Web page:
Hey, Haute Butches: Clothing for US!
Job-related busy-ness has prevented me from posting much, but I had to make an exception when I had the opportunity to interview Karen Roberts, the founder of the butch clothing company Hautebutch!
As some of you know, a number of butch clothing stores have popped up in recent years… Sadly, some of these have failed financially. Others are still going strong, like HauteButch and St. Harridan, and I think it’s important that we in the community support them! This is ESPECIALLY true for HauteButch right now, because they've got a Kickstarter going that will allow them to start manufacturing a bunch of new lines if they reach their goal. They're 86.6% of the way there, with six days to go, and they've got some wonderful thank-you gifts: bow ties, wallets, shirts, and more.
Want to know more about why Karen started HauteButch? If so, read my nifty interview below.
BW: Tell me why you decided to start HauteButch. Great name, by the way!
KR: I decided it was important based on my own lack of fashionable alternatives as a professional butch woman, plus the expressed, shared frustration of my peers. Our fit and style preferences were not met in the mainstream retail arena and we weren’t necessarily welcome in the men's department.
BW: I think I know what you mean, but tell me more about your experiences shopping in men’s departments.
KR: In the past, I would frequent the men's departments at a few large, well-known department stores. I would have 8-10 different things on my arm to try on. Eventually, I guess the word would get out that I didn't "belong" there because they started cutting me off at the pass—guiding me to the women's fitting room on the other side of the area I was actually shopping in! A few times, I bucked the system and pulled a "Hell no, I won't go" move, but either way it didn't feel good. When I left the clothes from the men's dept in the women's fitting room, it was as though I had brought a communicable disease into the area. I felt as though I was desperately trying to give my money and serenity away to support a judgmental system. And if I asked for help to explore the men's garments, I would get the "look," like, "Are you for real?" I didn't like what that did for my self esteem.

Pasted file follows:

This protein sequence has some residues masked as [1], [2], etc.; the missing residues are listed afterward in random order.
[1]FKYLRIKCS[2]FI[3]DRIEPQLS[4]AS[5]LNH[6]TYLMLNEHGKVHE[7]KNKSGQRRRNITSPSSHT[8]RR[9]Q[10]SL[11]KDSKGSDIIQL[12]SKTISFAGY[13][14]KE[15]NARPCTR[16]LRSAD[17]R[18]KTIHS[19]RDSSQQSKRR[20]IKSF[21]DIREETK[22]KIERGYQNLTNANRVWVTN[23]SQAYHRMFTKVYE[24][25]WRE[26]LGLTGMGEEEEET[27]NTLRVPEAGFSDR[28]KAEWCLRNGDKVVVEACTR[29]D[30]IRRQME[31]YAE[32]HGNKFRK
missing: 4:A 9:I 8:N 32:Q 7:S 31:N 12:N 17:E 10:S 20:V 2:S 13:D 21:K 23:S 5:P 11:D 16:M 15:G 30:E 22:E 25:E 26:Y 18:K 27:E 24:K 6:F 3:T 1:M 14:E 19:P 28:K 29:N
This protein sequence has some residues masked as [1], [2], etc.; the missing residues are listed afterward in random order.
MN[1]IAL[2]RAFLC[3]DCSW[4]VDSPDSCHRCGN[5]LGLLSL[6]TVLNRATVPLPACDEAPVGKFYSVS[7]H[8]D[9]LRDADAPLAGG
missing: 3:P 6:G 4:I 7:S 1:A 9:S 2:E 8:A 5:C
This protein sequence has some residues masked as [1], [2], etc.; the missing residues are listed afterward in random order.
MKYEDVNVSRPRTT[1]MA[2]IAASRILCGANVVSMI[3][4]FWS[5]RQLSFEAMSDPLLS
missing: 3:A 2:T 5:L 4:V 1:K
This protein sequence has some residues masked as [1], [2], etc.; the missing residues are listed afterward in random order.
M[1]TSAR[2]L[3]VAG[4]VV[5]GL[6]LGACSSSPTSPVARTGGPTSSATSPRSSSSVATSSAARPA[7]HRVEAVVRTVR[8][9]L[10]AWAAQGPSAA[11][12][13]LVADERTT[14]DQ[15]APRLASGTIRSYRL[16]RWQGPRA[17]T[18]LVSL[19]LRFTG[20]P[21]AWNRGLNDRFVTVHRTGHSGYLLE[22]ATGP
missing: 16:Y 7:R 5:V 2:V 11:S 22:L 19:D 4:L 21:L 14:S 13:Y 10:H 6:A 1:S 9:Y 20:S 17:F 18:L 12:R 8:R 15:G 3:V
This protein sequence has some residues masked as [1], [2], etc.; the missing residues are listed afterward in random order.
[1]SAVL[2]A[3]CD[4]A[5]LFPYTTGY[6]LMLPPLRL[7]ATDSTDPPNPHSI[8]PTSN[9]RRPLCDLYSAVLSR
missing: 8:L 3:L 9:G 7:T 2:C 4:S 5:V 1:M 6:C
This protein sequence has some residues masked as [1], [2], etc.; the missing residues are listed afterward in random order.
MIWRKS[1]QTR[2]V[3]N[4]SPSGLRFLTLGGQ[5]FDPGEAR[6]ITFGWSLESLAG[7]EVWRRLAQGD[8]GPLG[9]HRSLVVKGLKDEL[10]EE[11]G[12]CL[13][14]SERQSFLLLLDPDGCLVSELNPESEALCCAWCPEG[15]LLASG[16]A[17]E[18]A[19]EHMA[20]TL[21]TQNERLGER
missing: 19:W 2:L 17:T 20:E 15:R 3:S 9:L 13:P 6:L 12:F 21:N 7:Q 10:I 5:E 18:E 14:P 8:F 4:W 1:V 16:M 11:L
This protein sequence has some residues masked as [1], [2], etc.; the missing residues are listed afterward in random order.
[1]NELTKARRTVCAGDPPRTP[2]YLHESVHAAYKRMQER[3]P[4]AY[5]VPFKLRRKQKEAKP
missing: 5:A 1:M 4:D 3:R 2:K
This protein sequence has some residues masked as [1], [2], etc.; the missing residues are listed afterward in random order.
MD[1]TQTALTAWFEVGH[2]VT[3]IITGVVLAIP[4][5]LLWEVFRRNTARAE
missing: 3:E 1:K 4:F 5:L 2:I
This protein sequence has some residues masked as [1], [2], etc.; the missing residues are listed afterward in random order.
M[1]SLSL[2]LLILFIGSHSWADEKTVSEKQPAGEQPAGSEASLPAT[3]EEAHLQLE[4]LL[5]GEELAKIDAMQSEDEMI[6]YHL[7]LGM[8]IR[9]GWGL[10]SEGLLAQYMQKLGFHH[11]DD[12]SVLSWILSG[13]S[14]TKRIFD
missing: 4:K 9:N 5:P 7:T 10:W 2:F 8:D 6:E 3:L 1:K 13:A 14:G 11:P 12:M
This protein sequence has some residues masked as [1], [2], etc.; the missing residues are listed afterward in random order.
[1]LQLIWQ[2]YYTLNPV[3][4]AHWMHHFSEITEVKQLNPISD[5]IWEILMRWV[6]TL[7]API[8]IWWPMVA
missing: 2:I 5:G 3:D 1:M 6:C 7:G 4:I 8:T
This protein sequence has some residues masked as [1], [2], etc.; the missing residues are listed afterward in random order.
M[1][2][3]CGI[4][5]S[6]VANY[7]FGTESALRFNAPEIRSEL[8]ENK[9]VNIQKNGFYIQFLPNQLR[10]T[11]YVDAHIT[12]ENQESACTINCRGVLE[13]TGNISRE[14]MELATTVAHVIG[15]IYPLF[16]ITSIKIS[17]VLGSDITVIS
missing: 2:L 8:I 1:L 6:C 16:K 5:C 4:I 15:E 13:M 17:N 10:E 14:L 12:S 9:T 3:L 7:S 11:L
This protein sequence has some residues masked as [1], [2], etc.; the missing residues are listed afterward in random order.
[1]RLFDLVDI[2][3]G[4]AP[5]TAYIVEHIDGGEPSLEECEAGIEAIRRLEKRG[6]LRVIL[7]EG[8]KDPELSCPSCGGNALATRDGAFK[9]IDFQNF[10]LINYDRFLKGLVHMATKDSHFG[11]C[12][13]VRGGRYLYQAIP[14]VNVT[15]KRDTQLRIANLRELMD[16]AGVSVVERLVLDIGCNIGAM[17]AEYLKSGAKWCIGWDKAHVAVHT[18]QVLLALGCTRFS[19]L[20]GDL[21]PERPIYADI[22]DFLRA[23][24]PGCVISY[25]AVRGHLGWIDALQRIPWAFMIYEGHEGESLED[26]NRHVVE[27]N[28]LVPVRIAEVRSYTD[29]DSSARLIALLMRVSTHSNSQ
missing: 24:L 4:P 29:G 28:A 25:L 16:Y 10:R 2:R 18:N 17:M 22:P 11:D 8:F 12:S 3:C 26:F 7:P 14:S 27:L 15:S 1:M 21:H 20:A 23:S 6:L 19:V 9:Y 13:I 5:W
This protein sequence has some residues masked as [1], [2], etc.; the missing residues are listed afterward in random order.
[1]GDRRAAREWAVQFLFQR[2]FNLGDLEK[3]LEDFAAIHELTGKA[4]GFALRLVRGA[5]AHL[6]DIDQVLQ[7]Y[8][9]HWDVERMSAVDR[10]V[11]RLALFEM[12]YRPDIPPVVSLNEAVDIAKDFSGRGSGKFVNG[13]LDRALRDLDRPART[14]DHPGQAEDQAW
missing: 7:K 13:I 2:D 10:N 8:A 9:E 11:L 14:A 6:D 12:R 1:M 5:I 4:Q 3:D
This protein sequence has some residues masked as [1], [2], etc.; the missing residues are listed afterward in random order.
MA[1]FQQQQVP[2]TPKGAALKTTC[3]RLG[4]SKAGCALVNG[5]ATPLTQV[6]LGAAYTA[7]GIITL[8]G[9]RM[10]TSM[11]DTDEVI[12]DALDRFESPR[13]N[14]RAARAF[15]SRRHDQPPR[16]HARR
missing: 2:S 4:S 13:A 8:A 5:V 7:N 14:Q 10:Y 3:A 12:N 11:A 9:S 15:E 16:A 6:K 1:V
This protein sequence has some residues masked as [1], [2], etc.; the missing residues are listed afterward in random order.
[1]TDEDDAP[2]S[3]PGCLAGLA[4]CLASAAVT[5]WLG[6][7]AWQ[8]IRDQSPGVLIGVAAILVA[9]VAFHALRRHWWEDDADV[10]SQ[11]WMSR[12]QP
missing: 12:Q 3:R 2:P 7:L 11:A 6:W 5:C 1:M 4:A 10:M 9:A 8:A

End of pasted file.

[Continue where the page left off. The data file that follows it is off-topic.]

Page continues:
BW: Totally. I've had good experiences and bad ones. I have to admit, though, I REALLY enjoy leaving men’s clothes in the women's dressing room. I feel like I'm sending a subtle message about the restrictiveness of the gender binary, as presented through my limited fashion options.
KR: I don't care for much in the women's section. I feel out of place unless I'm shopping for my wife.
BW: My partner mostly wears men's clothes, too. When the two of us are in the men's dressing room, we get some looks! I did my first men's suit shopping ever years ago with my butch buddy C. It helped to go with a friend. Now, even though I feel comfortable walking into men's departments (though not into men's stores, oddly enough), I have a tough time finding clothes that fit properly. Shirts are too tight in the chest, too long in the arms, and too big at the neck.